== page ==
Having just released their second album Vitreous on their own record label Big Skin, O Emperor have left the world of major labels for a more DIY approach, with everything down to the artwork and videos produced by the band themselves. State met with Paul Savage to talk about returning to their roots…
After a month or two after Sedalia came out there was talk of us doing a second record, get us into the record studio as fast as possible. We weren’t really feeling it, the label wanted to rush something out and hit the mainstream market or capture that Mumford & Sons vibe that was going on at the time. We didn’t think we had the songs ready for the album. We were always fully aware that it was a means to an end, it was an Irish release with an Irish label, we got the exposure and the feather in the cap to say we were with a label. At the end of the day they are under pressure to move records, just like we are at the moment, but at least when we are doing it ourselves we can record what we want to do and it’s up to us to sell it the way we want to .
What do you think you gained from that experience? Did it open your eyes?
Definitely, yeah, even just meeting the people involved whether it be the radio people, DJs, promoters. It was certainly a good learning curve and we were blessed in a way that it was just contained in Ireland that we were able to wind it up much easier. We learned from it, gained a certain notoriety and this time around we got the reviews and the DJ’s are responding which is great.
I find it ironic that the record label were pushing you for a radio-friendly single, whereas on Vitreous you have those in ‘Holy Fool’ and ‘Contact’.
Yeah it is, we are kind of like children, when you tell us to do something we will kick up and not do it. We had set out and wanted to make a big experimental kraut-rock double record with 20-minute jams, and then, ironically, when we went through hours of experimenting we started to whittle it down and realise that inadvertently, when we didn’t set out to do it, we have made a much more commercial record.
Is it strange after spending so long with the guys in the studio to get back onto the press/promo circuit; do you find it hard to shift into that gear?
No, I think we are enjoying it, we made the record, and we did the artwork and the videos ourselves even down to calling the record shops to get it stocked. We are treating it as a cottage industry, you know, you are just selling your own product and it’s enjoyable when you make it and you can see it being sold.
The new album is a lot looser than your first one, did you think being in your own studio and not being under as much pressure made it easier?
Yeah, when we were touring Hither Tither in Germany and places like that, we were playing small venues sometimes and it was nice to play some of the new songs, just practising them on tour. It’s nicer sometimes just to let things hang loose, have a bit of fun with it not be as uptight about like a lot of the stuff that was on the first album. We were conscious about going out playing some of the songs live, and not holding back like we might have done on some of the songs on Hither Tither which was very much for listening with headphones. We took that element of what the band sounded like live and tried to put that in the album.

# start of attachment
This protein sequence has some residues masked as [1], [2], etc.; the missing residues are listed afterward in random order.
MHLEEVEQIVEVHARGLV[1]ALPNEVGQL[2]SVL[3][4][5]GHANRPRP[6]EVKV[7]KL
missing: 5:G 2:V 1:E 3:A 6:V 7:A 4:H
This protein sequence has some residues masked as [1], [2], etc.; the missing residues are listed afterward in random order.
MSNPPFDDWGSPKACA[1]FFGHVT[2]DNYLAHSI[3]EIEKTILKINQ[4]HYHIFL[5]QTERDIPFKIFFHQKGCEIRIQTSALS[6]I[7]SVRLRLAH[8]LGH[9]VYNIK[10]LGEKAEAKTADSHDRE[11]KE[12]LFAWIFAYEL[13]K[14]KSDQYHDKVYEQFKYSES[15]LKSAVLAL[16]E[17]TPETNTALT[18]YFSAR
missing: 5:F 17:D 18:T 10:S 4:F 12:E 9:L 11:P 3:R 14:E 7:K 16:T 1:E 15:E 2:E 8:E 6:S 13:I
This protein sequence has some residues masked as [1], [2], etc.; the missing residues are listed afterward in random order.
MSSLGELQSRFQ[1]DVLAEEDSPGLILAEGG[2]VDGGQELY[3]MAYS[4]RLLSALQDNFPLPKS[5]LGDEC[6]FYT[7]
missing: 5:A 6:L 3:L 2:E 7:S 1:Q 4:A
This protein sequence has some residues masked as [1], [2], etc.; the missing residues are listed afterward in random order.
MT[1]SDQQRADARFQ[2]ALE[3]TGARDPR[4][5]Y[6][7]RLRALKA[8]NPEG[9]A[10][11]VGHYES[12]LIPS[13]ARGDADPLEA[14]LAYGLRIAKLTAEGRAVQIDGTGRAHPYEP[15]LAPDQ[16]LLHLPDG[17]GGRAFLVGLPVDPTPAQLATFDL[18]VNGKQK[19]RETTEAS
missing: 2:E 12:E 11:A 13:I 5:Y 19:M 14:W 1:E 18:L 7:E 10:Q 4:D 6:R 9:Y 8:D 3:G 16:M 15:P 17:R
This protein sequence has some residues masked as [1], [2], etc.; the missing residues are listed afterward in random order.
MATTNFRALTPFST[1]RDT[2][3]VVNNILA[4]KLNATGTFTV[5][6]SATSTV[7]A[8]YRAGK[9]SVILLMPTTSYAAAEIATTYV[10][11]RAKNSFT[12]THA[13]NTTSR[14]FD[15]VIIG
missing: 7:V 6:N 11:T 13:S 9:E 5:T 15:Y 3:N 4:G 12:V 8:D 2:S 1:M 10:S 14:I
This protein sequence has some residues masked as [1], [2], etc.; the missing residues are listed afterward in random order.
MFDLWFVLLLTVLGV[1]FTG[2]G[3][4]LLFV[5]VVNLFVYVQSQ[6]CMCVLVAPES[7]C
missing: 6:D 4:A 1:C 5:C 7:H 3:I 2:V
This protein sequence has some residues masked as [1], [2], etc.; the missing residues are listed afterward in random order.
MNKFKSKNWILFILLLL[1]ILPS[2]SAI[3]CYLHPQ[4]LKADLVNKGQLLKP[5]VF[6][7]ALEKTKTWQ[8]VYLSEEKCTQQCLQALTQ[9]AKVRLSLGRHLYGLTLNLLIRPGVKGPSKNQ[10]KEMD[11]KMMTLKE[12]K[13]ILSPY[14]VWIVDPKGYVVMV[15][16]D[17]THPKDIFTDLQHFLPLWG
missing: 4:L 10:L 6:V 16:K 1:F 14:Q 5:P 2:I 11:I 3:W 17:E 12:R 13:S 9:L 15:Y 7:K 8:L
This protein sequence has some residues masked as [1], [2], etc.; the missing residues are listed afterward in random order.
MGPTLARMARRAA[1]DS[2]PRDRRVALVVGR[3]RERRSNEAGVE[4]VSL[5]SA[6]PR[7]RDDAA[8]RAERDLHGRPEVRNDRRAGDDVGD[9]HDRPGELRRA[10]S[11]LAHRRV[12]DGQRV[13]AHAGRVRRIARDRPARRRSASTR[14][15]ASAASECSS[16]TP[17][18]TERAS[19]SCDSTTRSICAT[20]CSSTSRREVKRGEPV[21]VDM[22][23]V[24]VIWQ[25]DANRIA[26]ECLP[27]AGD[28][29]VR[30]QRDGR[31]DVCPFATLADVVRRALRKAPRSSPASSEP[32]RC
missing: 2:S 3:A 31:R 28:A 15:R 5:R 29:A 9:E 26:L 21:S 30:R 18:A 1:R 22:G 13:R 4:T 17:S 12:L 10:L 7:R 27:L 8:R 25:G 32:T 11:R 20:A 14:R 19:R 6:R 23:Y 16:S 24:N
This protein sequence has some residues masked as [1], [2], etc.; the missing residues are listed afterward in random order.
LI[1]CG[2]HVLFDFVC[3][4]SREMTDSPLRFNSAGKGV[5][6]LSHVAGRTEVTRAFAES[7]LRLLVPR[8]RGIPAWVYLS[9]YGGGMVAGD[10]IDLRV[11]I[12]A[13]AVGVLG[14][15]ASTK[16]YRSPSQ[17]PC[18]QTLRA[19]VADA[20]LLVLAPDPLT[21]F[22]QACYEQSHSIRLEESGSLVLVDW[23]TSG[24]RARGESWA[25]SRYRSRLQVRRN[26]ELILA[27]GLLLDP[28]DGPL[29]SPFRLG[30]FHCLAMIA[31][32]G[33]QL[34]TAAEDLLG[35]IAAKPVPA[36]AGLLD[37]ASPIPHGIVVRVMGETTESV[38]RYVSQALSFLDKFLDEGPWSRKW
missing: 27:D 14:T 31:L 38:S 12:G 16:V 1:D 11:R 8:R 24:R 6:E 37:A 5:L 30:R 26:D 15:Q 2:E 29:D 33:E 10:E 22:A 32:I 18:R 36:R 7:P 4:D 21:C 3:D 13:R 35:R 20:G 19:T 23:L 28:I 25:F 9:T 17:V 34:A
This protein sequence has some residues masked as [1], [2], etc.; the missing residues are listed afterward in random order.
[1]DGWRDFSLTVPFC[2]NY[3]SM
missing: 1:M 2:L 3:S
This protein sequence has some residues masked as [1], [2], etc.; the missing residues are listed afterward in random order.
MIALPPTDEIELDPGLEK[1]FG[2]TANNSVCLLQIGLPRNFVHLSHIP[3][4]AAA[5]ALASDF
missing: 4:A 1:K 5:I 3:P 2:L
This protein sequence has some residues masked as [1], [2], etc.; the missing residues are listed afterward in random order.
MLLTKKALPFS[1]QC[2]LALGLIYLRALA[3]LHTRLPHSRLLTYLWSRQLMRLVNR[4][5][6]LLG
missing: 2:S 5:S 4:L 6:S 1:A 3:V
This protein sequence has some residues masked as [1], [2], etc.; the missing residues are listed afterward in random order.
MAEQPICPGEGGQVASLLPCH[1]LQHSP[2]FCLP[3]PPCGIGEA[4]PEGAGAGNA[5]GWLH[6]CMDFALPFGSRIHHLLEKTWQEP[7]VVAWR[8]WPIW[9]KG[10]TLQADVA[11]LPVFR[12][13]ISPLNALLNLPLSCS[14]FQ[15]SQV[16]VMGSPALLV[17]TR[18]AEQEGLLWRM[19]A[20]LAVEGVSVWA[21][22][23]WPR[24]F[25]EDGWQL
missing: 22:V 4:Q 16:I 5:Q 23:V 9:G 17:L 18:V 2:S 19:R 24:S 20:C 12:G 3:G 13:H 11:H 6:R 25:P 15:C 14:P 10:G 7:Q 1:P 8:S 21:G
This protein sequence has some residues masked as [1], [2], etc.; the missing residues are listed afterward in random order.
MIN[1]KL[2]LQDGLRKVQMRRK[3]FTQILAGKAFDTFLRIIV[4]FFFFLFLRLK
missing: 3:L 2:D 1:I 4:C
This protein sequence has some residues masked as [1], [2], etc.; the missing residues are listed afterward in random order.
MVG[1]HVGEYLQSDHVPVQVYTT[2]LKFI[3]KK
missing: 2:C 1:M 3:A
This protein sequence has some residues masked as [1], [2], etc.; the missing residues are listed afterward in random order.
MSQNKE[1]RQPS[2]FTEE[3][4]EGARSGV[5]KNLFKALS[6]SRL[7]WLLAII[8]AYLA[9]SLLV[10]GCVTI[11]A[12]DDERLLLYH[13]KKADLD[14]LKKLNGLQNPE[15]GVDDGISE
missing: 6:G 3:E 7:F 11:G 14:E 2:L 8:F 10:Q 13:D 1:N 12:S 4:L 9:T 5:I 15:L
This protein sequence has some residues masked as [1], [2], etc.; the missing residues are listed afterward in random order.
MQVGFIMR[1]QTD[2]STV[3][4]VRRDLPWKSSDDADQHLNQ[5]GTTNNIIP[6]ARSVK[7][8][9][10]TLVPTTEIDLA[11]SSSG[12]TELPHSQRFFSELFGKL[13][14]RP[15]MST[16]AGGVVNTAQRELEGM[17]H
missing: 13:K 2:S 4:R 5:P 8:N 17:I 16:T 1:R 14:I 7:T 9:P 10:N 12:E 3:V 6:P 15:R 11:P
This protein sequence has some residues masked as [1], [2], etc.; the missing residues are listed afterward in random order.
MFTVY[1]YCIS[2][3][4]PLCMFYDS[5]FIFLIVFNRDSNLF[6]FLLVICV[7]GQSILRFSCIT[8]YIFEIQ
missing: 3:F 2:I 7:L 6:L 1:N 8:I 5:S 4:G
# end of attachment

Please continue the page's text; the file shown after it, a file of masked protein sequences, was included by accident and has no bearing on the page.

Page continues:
The other thing that struck me was the sound, there are a lot more keyboards. Was that a conscious decision to move away from the Mumford & Sons/Fleet Foxes comparisons?
Pretty much, and it kind of happened nicely. Alan’s dad had a Juno analogue synth in the attic and we were curious to get it out. It has a bizarre kind of character, you can turn it on and it may work or it may not. You might turn certain knobs and it will give you a different sound, and sometimes it might even suggest a certain sound. You turn it on and it’s set to some pre-set that you can’t even get to anymore. So it was kind of this other character that was suggesting different sounds to us, or maybe that was just us going mad being in the room together for too long. We went full on into it, we thought we could make this a real definitive feature of the album and just take it somewhere away from acoustic guitar and harmonies and just have fun with something else.
You said it took six months to record this album, was it a condensed or was formed from some ideas from years ago?
There were a lot of ideas and song that made it up to 50% but we abandoned a lot of them and moved onto something else. The last three months were very condensed as we kind of put a deadline on it, so that was pretty intense and some songs like ‘Contact’ only came about in the last three months. That just started as a kind of Kraftwerk demo because I can’t play piano and I only have like three chords and I can’t play drums either so I just had a drum machine on a loop, then Feno (Brendan) wanted to bring in more of an 80’s kind of Chic feel. So the drums and bass are more funky which I was kind of apprehensive about at that start, I wanted my little bedroom Kraftwork vibe! But this goes back to us thinking what would work better live, but fuck it if you kind of go balls to the wall with it people will have more fun with it.
O Emperor play in Whelans this Friday June 21st, tickets are available on Ticketmaster for €15